Gareth Compton’s Tweet: A Stone’s Throw from Islamophobia

Last month, Tory councilor Gareth Compton was arrested and later released on bail for writing a message in Twitter that said: “Can someone please stone Yasmin Alibhai-Brown to death? I shan’t tell Amnesty if you don’t. It would be a blessing, really.”

Compton has apologized for the Tweet and has declared that he was quite frustrated because Alibhai-Brown said in an interview that no British politicians are morally qualified to talk about human rights violations. Compton’s membership to the Conservative party has been suspended, he is now under investigation, and he faces prosecution under the Communications Act 2003, as the National Post reports.

Although Alibhai-Brown considers the message an incitement for violence against herself, some people consider the issue absurd because they believe Alibhai-Brown should be “used to” threats, since she is a journalist. Some others seem to condone Compton’s message on the grounds that Alibhai-Brown is wrong in expressing her opinion in regard to British politicians’ moral characteristics.

Regardless of Alibhai-Brown’s observations on politicians’ ability or inability to judge human rights violations, Compton’s comments belong to a different category. Compton is a politician and a councilor of one of the most multicultural cities in the U.K.: Birmingham City. This means that he is expected to be sensitive to cultural differences, religious diversity, and political correctness. Yes, one can disagree with Alibhai-Brown, and her remarks may not be accurate, but she represents neither voters nor the government.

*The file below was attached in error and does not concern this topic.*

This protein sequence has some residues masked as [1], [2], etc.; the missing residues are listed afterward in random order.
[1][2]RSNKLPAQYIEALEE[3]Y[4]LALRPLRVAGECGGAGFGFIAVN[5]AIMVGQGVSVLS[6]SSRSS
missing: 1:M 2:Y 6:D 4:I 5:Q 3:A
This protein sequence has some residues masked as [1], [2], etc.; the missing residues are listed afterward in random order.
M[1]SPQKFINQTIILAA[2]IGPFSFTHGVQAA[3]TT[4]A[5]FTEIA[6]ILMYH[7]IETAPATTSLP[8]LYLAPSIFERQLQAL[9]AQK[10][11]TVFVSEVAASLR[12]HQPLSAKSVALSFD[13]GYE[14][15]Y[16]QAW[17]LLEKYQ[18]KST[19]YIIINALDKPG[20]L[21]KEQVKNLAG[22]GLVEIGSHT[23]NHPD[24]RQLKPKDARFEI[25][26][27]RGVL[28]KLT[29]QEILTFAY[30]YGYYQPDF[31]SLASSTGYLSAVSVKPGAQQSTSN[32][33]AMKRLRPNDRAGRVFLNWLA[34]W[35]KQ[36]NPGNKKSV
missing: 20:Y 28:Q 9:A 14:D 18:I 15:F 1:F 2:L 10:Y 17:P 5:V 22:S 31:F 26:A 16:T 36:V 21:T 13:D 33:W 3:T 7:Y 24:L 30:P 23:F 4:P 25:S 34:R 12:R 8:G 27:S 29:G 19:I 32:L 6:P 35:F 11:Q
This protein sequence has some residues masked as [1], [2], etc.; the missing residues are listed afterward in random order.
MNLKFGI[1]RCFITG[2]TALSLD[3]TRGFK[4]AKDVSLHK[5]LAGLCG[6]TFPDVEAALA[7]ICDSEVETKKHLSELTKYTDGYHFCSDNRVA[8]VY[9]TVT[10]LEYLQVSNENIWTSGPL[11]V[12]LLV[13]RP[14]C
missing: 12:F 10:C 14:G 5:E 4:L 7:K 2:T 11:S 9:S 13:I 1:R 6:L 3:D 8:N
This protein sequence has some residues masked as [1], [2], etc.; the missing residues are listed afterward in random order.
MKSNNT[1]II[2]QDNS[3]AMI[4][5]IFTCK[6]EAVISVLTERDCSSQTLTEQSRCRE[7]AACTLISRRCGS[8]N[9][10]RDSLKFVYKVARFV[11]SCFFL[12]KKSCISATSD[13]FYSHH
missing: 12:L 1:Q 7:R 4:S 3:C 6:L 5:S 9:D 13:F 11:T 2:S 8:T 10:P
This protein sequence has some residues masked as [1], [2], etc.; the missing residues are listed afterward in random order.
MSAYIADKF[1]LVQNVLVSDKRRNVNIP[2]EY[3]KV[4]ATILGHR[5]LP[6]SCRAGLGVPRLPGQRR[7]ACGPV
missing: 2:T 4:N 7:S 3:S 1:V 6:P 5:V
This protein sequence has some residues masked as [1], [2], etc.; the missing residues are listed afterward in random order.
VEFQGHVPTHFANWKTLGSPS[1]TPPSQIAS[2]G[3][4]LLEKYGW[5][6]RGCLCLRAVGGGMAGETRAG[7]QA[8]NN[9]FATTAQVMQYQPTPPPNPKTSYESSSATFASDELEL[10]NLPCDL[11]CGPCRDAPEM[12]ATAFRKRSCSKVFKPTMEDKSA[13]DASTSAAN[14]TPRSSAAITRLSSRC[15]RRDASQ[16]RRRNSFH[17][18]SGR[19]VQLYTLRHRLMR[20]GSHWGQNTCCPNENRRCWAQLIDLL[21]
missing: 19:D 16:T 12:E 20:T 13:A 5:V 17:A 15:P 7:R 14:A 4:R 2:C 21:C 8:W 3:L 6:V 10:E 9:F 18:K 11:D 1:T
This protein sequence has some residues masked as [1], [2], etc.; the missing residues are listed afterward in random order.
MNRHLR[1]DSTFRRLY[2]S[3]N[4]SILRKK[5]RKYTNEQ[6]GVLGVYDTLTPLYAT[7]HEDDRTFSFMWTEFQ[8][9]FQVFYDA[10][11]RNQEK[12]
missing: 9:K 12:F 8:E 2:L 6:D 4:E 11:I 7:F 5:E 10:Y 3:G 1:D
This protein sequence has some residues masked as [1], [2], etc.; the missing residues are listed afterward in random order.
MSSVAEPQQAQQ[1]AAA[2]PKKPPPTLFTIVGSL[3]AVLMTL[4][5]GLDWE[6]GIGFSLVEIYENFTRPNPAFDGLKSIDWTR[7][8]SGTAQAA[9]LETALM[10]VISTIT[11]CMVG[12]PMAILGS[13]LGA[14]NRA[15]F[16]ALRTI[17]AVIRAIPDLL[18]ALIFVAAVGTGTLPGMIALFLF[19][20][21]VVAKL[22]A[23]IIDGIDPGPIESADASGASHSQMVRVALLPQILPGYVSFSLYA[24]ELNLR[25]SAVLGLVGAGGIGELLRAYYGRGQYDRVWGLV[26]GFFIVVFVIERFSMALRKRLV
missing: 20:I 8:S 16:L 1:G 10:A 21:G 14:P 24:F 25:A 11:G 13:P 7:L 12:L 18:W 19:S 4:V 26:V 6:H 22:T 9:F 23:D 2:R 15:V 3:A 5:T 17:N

Whereas it might be true that journalists and public figures receive threats constantly, the case of Alibhai-Brown, although not unique, is different. A public servant is not supposed to make such comments in public (or on Twitter); otherwise, Sir George Young, Leader of the Commons, would not have expressed his disapproval.

Even though some people appeal to freedom of speech and mock Alibhai-Brown’s concerns, the line between free speech and racism is difficult to draw. While Compton has claimed that his comments were unintentional, it is important to consider the context. If Alibhai-Brown was not a well-known Muslim journalist, maybe Compton would not have referred to her in terms of stoning.

Compton’s comments follow a bigger trend in which the media and many European governments look at Islam as the religion of stoning, honor killings and oppressed women. Perhaps if the situation was reversed, and Alibhai-Brown had called for Compton’s stoning, she would have been accused of being a “radical Muslim,” and perhaps some sectors would have expressed concerns based on the Anti-terrorist legislation.

Unfortunately, Compton’s “unintended” comments became public. It is understandable that he didn’t mean to appeal to an ongoing discussion on Islamophobia, but this also show us that we haven’t transcended racism and the process of “othering.”

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